development web


As I already told, I’m doing my tests within the Eclipse based Aptana IDE.
During creating the project, you can already decide which Javascript libraries to use (I chose jQuery).

My use case: Filtering the rows of a big HTML table on client side. Of course, this usually calls for a database driven solution, but as a matter of fact I wanted to support the filtering even in offline situations.

Preparing the HTML file

<script type="text/javascript" src="jquery.js"></script>
<script type="text/javascript" src="myFilter.js"></script>
<title>My HTML page with client side filtering</title>


Within myFilter.js we can define our own user functions. By the way: I really love object orientated development – but this time is not the day of OO. So please don’t be disappointed if you’ll see classic procedural style in this blog entry. Maybe some day I’ll find out how to do nice and lean OO within Javascript. 😉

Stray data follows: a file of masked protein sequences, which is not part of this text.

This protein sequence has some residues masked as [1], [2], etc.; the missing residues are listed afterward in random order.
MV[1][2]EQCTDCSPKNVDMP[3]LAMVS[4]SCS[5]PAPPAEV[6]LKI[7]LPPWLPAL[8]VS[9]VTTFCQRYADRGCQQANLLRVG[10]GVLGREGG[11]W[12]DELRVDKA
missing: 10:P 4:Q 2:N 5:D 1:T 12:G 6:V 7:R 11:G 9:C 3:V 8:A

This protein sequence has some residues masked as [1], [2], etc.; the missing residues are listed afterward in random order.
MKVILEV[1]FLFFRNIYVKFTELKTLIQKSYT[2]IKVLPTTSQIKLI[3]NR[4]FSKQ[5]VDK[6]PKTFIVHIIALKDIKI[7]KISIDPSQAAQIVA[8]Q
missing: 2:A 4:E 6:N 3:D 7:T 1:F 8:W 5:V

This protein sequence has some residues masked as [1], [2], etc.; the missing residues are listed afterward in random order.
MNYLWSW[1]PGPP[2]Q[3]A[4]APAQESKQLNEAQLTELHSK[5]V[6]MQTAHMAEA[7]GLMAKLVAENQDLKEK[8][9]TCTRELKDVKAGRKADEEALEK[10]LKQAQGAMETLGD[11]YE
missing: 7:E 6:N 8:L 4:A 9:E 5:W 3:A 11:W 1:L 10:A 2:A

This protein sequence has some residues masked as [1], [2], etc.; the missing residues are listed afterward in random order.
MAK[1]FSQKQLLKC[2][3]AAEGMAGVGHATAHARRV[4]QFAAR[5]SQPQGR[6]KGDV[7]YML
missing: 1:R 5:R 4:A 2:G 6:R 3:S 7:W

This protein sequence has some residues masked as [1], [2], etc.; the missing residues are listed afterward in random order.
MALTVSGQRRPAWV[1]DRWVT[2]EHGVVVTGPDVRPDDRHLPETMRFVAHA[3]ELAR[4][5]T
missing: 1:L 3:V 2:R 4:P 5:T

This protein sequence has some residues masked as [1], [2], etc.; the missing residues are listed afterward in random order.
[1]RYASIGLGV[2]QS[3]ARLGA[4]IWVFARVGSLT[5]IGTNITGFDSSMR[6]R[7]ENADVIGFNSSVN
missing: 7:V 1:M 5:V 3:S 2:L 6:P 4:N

There’s one special callback function that is called from jQuery core after the page has completed loading:


Within this anonymous method, all the magic is taking place. Within there we’ll even define our own methods, such as

filterTable = function()
   //your code goes here


One of the base concepts of jQuery (next to Chaining) are Selectors. With selectors one defines the subset of the DOM that you want to manipulate, e.g.:

$('#traceTable > tbody > tr')

Selects all rows of the HTML table with the id=’traceTable’.


A typical jQuery command is chained. That means that a method call to a jQuery object returns another jQuery object. This may look a  bit weird at first glance, but it’s quite comparable to piping in Unix environments, e.g.:

$('#traceTable > tbody > tr').each(function (i) //execute the function for all <tr> elements of tbody in #traceTable
   filterRow($(this), filterText);

What you can see here is a combination of several techniques. Both the selector $(‘…’) and the each() function are returning objects of type jQuery. Within each() an anonymous function is called for every element of the selector. Note: In the context of each() there’s also a context change of $(this). It references to the currently traversed element of the selector!